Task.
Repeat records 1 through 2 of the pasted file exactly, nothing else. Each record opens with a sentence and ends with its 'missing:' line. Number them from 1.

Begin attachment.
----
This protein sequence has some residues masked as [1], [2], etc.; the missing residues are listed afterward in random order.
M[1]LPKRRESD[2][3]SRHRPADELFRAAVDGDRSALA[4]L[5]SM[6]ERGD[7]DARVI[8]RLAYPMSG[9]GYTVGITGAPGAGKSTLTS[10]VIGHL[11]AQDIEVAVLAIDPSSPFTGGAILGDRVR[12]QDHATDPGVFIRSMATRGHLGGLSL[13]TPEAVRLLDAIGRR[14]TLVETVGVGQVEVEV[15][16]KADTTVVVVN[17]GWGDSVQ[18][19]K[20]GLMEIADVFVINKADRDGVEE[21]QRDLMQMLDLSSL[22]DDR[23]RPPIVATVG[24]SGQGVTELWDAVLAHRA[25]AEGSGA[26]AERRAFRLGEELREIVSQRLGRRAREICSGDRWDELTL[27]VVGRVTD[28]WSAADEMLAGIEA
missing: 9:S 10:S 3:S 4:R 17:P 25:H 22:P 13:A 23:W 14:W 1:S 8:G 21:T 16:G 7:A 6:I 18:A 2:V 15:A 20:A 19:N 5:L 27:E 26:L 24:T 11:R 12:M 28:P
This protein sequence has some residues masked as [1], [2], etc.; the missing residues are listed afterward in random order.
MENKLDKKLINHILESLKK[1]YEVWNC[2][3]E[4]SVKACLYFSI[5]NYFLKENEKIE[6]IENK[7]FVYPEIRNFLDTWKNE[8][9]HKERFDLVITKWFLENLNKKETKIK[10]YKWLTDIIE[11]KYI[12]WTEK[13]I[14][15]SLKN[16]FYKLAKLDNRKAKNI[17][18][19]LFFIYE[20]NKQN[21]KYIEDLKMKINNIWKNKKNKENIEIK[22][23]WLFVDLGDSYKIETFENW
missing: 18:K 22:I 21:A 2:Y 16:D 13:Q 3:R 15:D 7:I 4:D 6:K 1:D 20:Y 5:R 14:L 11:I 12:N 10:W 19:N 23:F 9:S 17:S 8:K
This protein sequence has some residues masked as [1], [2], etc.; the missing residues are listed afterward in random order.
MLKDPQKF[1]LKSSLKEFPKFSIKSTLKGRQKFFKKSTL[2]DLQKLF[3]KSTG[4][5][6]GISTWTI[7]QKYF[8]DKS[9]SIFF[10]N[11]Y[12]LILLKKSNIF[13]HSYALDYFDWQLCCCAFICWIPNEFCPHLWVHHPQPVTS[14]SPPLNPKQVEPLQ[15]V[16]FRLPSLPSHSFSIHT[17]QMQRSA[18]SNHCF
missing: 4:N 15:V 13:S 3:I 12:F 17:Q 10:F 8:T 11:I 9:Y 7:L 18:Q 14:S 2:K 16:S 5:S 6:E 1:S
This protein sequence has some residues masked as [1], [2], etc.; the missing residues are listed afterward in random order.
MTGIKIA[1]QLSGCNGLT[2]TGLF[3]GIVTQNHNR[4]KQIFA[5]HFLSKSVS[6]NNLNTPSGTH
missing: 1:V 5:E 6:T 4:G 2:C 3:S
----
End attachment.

This protein sequence has some residues masked as [1], [2], etc.; the missing residues are listed afterward in random order.
M[1]LPKRRESD[2][3]SRHRPADELFRAAVDGDRSALA[4]L[5]SM[6]ERGD[7]DARVI[8]RLAYPMSG[9]GYTVGITGAPGAGKSTLTS[10]VIGHL[11]AQDIEVAVLAIDPSSPFTGGAILGDRVR[12]QDHATDPGVFIRSMATRGHLGGLSL[13]TPEAVRLLDAIGRR[14]TLVETVGVGQVEVEV[15][16]KADTTVVVVN[17]GWGDSVQ[18][19]K[20]GLMEIADVFVINKADRDGVEE[21]QRDLMQMLDLSSL[22]DDR[23]RPPIVATVG[24]SGQGVTELWDAVLAHRA[25]AEGSGA[26]AERRAFRLGEELREIVSQRLGRRAREICSGDRWDELTL[27]VVGRVTD[28]WSAADEMLAGIEA
missing: 9:S 10:S 3:S 4:R 17:P 25:H 22:P 13:A 23:W 14:W 1:S 8:G 21:T 16:G 7:A 6:I 18:A 2:V 15:A 20:A 19:N 5:L 27:E 26:L 24:T 11:R 12:M 28:P
This protein sequence has some residues masked as [1], [2], etc.; the missing residues are listed afterward in random order.
MENKLDKKLINHILESLKK[1]YEVWNC[2][3]E[4]SVKACLYFSI[5]NYFLKENEKIE[6]IENK[7]FVYPEIRNFLDTWKNE[8][9]HKERFDLVITKWFLENLNKKETKIK[10]YKWLTDIIE[11]KYI[12]WTEK[13]I[14][15]SLKN[16]FYKLAKLDNRKAKNI[17][18][19]LFFIYE[20]NKQN[21]KYIEDLKMKINNIWKNKKNKENIEIK[22][23]WLFVDLGDSYKIETFENW
missing: 18:K 22:I 21:A 2:Y 16:D 13:Q 3:R 15:D 7:I 4:D 6:K 1:D 20:Y 5:R 14:L 11:I 12:N 10:W 19:N 23:F 9:S 17:S 8:K